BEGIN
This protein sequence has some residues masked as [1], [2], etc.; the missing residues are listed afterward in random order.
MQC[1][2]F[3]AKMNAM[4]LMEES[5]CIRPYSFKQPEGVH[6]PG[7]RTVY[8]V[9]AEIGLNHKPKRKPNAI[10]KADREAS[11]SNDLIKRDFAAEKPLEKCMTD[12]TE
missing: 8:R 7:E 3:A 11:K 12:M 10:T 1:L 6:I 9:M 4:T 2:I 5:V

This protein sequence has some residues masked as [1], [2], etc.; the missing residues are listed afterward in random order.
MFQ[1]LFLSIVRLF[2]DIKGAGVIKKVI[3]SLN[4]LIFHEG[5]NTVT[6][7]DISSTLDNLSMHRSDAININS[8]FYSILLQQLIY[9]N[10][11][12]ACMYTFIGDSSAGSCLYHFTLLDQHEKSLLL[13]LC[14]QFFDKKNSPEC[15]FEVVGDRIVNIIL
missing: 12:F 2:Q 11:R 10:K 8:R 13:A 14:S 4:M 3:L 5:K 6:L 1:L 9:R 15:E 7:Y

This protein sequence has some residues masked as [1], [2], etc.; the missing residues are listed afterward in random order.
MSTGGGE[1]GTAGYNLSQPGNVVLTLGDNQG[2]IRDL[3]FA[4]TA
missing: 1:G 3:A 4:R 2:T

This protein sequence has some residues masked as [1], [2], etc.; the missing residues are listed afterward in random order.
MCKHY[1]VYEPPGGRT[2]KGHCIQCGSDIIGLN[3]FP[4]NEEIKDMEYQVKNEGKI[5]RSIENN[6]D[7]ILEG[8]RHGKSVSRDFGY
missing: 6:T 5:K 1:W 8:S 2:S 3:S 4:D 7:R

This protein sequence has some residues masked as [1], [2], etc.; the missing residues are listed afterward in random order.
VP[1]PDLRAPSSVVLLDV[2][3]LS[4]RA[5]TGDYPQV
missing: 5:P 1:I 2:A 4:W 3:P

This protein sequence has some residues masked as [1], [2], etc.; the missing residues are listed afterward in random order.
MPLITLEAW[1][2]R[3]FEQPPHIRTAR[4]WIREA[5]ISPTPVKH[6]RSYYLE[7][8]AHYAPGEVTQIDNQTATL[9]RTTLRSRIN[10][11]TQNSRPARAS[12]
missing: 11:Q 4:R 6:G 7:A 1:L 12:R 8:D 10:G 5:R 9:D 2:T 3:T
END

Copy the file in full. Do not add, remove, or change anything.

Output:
This protein sequence has some residues masked as [1], [2], etc.; the missing residues are listed afterward in random order.
MQC[1][2]F[3]AKMNAM[4]LMEES[5]CIRPYSFKQPEGVH[6]PG[7]RTVY[8]V[9]AEIGLNHKPKRKPNAI[10]KADREAS[11]SNDLIKRDFAAEKPLEKCMTD[12]TE
missing: 8:R 7:E 3:A 11:K 12:M 10:T 1:L 6:I 9:M 4:T 2:I 5:V

This protein sequence has some residues masked as [1], [2], etc.; the missing residues are listed afterward in random order.
MFQ[1]LFLSIVRLF[2]DIKGAGVIKKVI[3]SLN[4]LIFHEG[5]NTVT[6][7]DISSTLDNLSMHRSDAININS[8]FYSILLQQLIY[9]N[10][11][12]ACMYTFIGDSSAGSCLYHFTLLDQHEKSLLL[13]LC[14]QFFDKKNSPEC[15]FEVVGDRIVNIIL
missing: 12:F 2:Q 11:R 10:K 8:R 13:A 14:S 4:M 3:L 5:K 6:L 1:L 9:R 15:E 7:Y

This protein sequence has some residues masked as [1], [2], etc.; the missing residues are listed afterward in random order.
MSTGGGE[1]GTAGYNLSQPGNVVLTLGDNQG[2]IRDL[3]FA[4]TA
missing: 1:G 3:A 4:R 2:T

This protein sequence has some residues masked as [1], [2], etc.; the missing residues are listed afterward in random order.
MCKHY[1]VYEPPGGRT[2]KGHCIQCGSDIIGLN[3]FP[4]NEEIKDMEYQVKNEGKI[5]RSIENN[6]D[7]ILEG[8]RHGKSVSRDFGY
missing: 6:T 5:K 1:W 8:S 2:S 3:S 4:D 7:R

This protein sequence has some residues masked as [1], [2], etc.; the missing residues are listed afterward in random order.
VP[1]PDLRAPSSVVLLDV[2][3]LS[4]RA[5]TGDYPQV
missing: 5:P 1:I 2:A 4:W 3:P

This protein sequence has some residues masked as [1], [2], etc.; the missing residues are listed afterward in random order.
MPLITLEAW[1][2]R[3]FEQPPHIRTAR[4]WIREA[5]ISPTPVKH[6]RSYYLE[7][8]AHYAPGEVTQIDNQTATL[9]RTTLRSRIN[10][11]TQNSRPARAS[12]
missing: 11:Q 4:R 6:G 7:A 1:L 12:R 8:D 10:G 5:R 9:D 2:T 3:T